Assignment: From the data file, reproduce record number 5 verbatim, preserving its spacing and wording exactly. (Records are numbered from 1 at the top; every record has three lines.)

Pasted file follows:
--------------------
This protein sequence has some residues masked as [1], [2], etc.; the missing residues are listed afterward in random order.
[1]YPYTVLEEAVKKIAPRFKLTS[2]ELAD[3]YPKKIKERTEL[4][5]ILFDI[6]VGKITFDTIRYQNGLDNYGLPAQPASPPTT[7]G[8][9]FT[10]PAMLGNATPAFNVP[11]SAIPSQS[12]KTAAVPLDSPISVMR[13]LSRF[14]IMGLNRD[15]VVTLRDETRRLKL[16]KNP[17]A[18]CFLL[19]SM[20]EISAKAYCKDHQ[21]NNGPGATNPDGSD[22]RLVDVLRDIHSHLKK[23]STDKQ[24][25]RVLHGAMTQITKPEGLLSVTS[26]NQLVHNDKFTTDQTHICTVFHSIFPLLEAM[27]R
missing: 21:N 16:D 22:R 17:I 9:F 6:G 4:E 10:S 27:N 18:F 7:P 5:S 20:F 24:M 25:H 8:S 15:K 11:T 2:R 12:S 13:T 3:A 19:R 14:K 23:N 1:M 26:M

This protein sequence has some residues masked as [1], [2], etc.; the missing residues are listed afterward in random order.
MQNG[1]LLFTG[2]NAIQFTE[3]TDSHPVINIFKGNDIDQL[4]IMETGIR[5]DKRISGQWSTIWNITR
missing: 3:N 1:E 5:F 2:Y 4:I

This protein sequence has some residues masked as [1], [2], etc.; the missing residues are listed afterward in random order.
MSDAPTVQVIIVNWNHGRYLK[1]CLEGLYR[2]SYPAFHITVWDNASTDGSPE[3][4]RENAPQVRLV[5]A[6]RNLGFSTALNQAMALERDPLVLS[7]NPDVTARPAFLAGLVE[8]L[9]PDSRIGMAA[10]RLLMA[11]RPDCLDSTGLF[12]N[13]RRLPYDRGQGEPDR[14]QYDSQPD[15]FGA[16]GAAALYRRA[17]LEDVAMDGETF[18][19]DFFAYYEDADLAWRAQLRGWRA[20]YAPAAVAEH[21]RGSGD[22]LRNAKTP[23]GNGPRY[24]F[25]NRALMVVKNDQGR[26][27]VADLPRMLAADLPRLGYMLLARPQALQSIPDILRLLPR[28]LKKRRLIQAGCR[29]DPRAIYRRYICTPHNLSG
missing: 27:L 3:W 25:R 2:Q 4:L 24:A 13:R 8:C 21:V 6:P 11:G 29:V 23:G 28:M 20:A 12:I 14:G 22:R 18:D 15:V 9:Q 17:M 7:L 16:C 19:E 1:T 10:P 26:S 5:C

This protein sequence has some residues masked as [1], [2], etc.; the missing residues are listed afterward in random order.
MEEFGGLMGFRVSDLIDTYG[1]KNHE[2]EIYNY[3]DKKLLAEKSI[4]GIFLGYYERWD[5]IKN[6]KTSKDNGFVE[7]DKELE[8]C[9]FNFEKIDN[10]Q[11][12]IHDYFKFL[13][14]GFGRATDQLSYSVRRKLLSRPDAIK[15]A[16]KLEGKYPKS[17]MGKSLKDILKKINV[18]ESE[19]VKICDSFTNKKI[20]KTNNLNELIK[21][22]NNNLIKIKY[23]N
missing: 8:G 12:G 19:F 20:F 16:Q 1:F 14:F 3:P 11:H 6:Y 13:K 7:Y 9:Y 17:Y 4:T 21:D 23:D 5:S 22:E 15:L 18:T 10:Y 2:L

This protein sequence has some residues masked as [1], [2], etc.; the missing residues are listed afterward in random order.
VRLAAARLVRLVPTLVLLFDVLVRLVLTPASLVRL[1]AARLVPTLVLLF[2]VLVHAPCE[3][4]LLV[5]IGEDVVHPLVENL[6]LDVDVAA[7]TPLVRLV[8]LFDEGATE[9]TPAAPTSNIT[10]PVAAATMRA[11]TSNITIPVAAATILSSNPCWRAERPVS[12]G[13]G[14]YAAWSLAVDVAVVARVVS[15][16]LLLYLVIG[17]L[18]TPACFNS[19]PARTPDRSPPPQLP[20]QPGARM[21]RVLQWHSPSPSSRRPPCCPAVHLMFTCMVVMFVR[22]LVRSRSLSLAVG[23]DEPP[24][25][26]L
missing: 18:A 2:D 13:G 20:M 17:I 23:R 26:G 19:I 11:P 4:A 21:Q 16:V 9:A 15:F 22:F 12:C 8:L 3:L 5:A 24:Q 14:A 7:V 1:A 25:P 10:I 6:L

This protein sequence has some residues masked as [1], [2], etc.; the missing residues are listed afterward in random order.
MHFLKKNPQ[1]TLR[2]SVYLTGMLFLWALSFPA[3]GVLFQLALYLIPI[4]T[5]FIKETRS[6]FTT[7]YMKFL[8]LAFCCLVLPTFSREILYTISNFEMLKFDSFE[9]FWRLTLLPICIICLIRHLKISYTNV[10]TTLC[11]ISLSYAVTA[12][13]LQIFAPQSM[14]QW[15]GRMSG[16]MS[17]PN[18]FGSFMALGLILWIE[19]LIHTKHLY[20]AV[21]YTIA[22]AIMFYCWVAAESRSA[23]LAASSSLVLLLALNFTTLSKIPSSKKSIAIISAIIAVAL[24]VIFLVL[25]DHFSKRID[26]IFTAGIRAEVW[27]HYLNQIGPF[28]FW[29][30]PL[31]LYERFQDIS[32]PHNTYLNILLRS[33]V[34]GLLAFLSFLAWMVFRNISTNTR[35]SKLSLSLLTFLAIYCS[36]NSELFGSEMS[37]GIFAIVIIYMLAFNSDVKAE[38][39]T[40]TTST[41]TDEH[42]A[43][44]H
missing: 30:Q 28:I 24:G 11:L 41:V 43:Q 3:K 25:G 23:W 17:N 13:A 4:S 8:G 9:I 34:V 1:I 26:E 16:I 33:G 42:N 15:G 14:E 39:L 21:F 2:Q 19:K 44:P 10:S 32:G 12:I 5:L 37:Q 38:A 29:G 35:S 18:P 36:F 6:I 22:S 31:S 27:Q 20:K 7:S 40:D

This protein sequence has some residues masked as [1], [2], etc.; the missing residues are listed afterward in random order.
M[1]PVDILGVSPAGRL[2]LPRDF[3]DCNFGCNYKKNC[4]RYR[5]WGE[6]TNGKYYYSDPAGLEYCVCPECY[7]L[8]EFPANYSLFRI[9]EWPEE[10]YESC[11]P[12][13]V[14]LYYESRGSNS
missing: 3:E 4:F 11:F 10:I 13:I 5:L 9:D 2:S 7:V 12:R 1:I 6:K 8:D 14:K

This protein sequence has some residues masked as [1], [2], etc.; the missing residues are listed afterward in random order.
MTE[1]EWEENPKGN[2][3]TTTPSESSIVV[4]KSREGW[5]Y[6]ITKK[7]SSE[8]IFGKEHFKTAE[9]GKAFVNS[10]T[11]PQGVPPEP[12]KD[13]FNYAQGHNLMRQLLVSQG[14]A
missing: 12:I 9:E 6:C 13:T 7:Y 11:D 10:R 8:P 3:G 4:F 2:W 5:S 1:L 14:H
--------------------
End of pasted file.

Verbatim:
This protein sequence has some residues masked as [1], [2], etc.; the missing residues are listed afterward in random order.
VRLAAARLVRLVPTLVLLFDVLVRLVLTPASLVRL[1]AARLVPTLVLLF[2]VLVHAPCE[3][4]LLV[5]IGEDVVHPLVENL[6]LDVDVAA[7]TPLVRLV[8]LFDEGATE[9]TPAAPTSNIT[10]PVAAATMRA[11]TSNITIPVAAATILSSNPCWRAERPVS[12]G[13]G[14]YAAWSLAVDVAVVARVVS[15][16]LLLYLVIG[17]L[18]TPACFNS[19]PARTPDRSPPPQLP[20]QPGARM[21]RVLQWHSPSPSSRRPPCCPAVHLMFTCMVVMFVR[22]LVRSRSLSLAVG[23]DEPP[24][25][26]L
missing: 18:A 2:D 13:G 20:M 17:I 23:R 26:G 19:I 11:P 4:A 21:Q 16:V 9:A 15:F 22:F 12:C 8:L 3:L 5:A 24:Q 14:A 7:V 1:A 25:P 10:I 6:L